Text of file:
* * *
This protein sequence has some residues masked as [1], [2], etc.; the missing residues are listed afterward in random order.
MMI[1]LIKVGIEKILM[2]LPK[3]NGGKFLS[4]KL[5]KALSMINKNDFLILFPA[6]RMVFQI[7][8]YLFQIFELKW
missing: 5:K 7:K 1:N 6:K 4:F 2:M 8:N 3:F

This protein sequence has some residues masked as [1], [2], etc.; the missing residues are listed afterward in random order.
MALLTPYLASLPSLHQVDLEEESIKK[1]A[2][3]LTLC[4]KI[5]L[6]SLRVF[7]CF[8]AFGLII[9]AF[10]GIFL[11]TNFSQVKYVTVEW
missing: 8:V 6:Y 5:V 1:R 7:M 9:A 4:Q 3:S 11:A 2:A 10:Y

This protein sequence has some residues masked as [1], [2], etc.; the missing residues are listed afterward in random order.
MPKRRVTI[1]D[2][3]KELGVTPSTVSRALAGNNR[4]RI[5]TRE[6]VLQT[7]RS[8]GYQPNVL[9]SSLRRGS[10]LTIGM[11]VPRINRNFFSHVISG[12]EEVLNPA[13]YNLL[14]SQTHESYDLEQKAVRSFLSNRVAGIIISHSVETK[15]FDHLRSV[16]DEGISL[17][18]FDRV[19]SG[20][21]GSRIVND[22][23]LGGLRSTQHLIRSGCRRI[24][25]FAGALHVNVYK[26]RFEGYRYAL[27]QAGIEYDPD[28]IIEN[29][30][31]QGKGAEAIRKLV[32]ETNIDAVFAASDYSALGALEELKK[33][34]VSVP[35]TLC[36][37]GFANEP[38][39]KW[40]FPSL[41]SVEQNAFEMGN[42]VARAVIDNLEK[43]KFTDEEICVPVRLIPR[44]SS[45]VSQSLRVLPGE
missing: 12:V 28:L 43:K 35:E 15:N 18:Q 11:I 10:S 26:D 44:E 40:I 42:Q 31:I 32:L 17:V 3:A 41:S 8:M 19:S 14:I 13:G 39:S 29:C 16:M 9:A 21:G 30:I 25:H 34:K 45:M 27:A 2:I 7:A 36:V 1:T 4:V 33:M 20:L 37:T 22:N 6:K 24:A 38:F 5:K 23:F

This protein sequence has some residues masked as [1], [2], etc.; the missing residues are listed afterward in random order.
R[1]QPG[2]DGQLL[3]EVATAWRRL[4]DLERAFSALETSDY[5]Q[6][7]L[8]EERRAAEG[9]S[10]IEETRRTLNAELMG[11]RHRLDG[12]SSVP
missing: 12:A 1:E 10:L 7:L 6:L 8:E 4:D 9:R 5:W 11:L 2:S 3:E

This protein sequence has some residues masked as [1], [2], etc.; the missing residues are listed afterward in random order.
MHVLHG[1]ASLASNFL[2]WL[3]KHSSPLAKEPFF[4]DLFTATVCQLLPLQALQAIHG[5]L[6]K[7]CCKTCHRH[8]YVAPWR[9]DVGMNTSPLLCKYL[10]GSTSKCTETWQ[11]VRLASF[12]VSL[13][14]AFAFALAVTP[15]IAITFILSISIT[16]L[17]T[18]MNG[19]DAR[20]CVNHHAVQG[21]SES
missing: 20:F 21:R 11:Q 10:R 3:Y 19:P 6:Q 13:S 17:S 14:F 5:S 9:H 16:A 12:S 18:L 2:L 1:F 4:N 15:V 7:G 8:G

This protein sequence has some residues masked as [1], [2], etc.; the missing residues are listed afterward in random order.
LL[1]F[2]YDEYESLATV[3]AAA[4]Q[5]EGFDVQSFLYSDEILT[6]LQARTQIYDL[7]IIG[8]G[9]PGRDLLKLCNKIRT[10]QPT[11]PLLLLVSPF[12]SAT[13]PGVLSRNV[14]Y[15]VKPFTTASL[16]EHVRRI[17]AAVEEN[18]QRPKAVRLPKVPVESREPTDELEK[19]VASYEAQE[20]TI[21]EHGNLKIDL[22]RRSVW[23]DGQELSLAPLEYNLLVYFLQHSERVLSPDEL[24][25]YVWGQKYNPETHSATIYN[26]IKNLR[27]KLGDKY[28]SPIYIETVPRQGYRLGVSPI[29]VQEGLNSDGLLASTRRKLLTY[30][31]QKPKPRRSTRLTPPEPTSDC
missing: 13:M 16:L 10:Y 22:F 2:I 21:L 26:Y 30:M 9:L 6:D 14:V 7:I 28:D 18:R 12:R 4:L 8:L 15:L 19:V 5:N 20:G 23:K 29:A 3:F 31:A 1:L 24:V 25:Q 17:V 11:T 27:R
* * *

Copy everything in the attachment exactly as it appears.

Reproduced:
This protein sequence has some residues masked as [1], [2], etc.; the missing residues are listed afterward in random order.
MMI[1]LIKVGIEKILM[2]LPK[3]NGGKFLS[4]KL[5]KALSMINKNDFLILFPA[6]RMVFQI[7][8]YLFQIFELKW
missing: 5:K 7:K 1:N 6:K 4:F 2:M 8:N 3:F

This protein sequence has some residues masked as [1], [2], etc.; the missing residues are listed afterward in random order.
MALLTPYLASLPSLHQVDLEEESIKK[1]A[2][3]LTLC[4]KI[5]L[6]SLRVF[7]CF[8]AFGLII[9]AF[10]GIFL[11]TNFSQVKYVTVEW
missing: 8:V 6:Y 5:V 1:R 7:M 9:A 4:Q 3:S 11:A 2:A 10:Y

This protein sequence has some residues masked as [1], [2], etc.; the missing residues are listed afterward in random order.
MPKRRVTI[1]D[2][3]KELGVTPSTVSRALAGNNR[4]RI[5]TRE[6]VLQT[7]RS[8]GYQPNVL[9]SSLRRGS[10]LTIGM[11]VPRINRNFFSHVISG[12]EEVLNPA[13]YNLL[14]SQTHESYDLEQKAVRSFLSNRVAGIIISHSVETK[15]FDHLRSV[16]DEGISL[17][18]FDRV[19]SG[20][21]GSRIVND[22][23]LGGLRSTQHLIRSGCRRI[24][25]FAGALHVNVYK[26]RFEGYRYAL[27]QAGIEYDPD[28]IIEN[29][30][31]QGKGAEAIRKLV[32]ETNIDAVFAASDYSALGALEELKK[33][34]VSVP[35]TLC[36][37]GFANEP[38][39]KW[40]FPSL[41]SVEQNAFEMGN[42]VARAVIDNLEK[43]KFTDEEICVPVRLIPR[44]SS[45]VSQSLRVLPGE
missing: 12:V 28:L 43:K 35:E 15:N 18:Q 11:I 10:S 26:D 44:E 40:I 42:Q 31:I 32:L 17:V 3:A 41:S 8:M 19:S 14:I 13:G 39:S 29:C 16:M 9:A 21:G 30:I 25:H 34:K 45:M 27:A 2:I 7:A 36:V 1:T 4:V 33:M 20:L 37:T 22:N 6:K 24:A 38:F 5:K 23:F

This protein sequence has some residues masked as [1], [2], etc.; the missing residues are listed afterward in random order.
R[1]QPG[2]DGQLL[3]EVATAWRRL[4]DLERAFSALETSDY[5]Q[6][7]L[8]EERRAAEG[9]S[10]IEETRRTLNAELMG[11]RHRLDG[12]SSVP
missing: 12:A 1:E 10:L 7:L 6:L 8:E 4:D 9:R 5:W 11:L 2:S 3:E

This protein sequence has some residues masked as [1], [2], etc.; the missing residues are listed afterward in random order.
MHVLHG[1]ASLASNFL[2]WL[3]KHSSPLAKEPFF[4]DLFTATVCQLLPLQALQAIHG[5]L[6]K[7]CCKTCHRH[8]YVAPWR[9]DVGMNTSPLLCKYL[10]GSTSKCTETWQ[11]VRLASF[12]VSL[13][14]AFAFALAVTP[15]IAITFILSISIT[16]L[17]T[18]MNG[19]DAR[20]CVNHHAVQG[21]SES
missing: 20:F 21:R 11:Q 10:R 3:Y 19:P 6:Q 13:S 17:S 14:F 5:S 9:H 16:A 12:S 18:L 2:L 1:F 4:N 15:V 7:G 8:G

This protein sequence has some residues masked as [1], [2], etc.; the missing residues are listed afterward in random order.
LL[1]F[2]YDEYESLATV[3]AAA[4]Q[5]EGFDVQSFLYSDEILT[6]LQARTQIYDL[7]IIG[8]G[9]PGRDLLKLCNKIRT[10]QPT[11]PLLLLVSPF[12]SAT[13]PGVLSRNV[14]Y[15]VKPFTTASL[16]EHVRRI[17]AAVEEN[18]QRPKAVRLPKVPVESREPTDELEK[19]VASYEAQE[20]TI[21]EHGNLKIDL[22]RRSVW[23]DGQELSLAPLEYNLLVYFLQHSERVLSPDEL[24][25]YVWGQKYNPETHSATIYN[26]IKNLR[27]KLGDKY[28]SPIYIETVPRQGYRLGVSPI[29]VQEGLNSDGLLASTRRKLLTY[30][31]QKPKPRRSTRLTPPEPTSDC
missing: 13:M 16:L 10:Y 22:F 2:I 21:L 26:Y 30:M 9:L 6:D 14:V 7:I 28:D 18:R 12:R 4:L 8:L 15:L 19:V 5:N 20:G 23:K 29:A 3:F 31:A 1:L 24:V 25:Q 17:V 11:T 27:R